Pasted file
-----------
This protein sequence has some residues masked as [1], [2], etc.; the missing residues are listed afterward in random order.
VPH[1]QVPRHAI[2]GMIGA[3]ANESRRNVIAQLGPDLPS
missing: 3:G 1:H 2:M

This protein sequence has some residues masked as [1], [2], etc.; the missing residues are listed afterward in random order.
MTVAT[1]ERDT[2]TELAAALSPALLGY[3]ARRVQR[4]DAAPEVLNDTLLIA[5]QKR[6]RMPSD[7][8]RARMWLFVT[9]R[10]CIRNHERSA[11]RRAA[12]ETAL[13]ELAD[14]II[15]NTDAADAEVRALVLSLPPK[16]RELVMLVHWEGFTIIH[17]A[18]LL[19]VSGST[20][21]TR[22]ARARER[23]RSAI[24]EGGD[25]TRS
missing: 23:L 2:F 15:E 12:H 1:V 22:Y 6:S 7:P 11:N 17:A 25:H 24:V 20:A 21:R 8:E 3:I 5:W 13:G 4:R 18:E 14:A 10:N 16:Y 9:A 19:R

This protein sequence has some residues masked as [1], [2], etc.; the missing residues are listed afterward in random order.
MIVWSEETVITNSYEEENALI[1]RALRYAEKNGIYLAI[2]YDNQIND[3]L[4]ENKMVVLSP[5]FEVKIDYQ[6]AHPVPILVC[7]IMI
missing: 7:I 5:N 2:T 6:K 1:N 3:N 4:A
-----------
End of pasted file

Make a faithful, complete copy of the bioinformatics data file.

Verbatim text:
This protein sequence has some residues masked as [1], [2], etc.; the missing residues are listed afterward in random order.
VPH[1]QVPRHAI[2]GMIGA[3]ANESRRNVIAQLGPDLPS
missing: 3:G 1:H 2:M

This protein sequence has some residues masked as [1], [2], etc.; the missing residues are listed afterward in random order.
MTVAT[1]ERDT[2]TELAAALSPALLGY[3]ARRVQR[4]DAAPEVLNDTLLIA[5]QKR[6]RMPSD[7][8]RARMWLFVT[9]R[10]CIRNHERSA[11]RRAA[12]ETAL[13]ELAD[14]II[15]NTDAADAEVRALVLSLPPK[16]RELVMLVHWEGFTIIH[17]A[18]LL[19]VSGST[20][21]TR[22]ARARER[23]RSAI[24]EGGD[25]TRS
missing: 23:L 2:F 15:E 12:H 1:V 22:Y 6:S 7:P 11:N 17:A 25:H 24:V 20:A 21:R 8:E 3:I 5:W 13:G 4:R 18:E 14:A 10:N 16:Y 9:A 19:R

This protein sequence has some residues masked as [1], [2], etc.; the missing residues are listed afterward in random order.
MIVWSEETVITNSYEEENALI[1]RALRYAEKNGIYLAI[2]YDNQIND[3]L[4]ENKMVVLSP[5]FEVKIDYQ[6]AHPVPILVC[7]IMI
missing: 7:I 5:N 2:T 6:K 1:N 3:N 4:A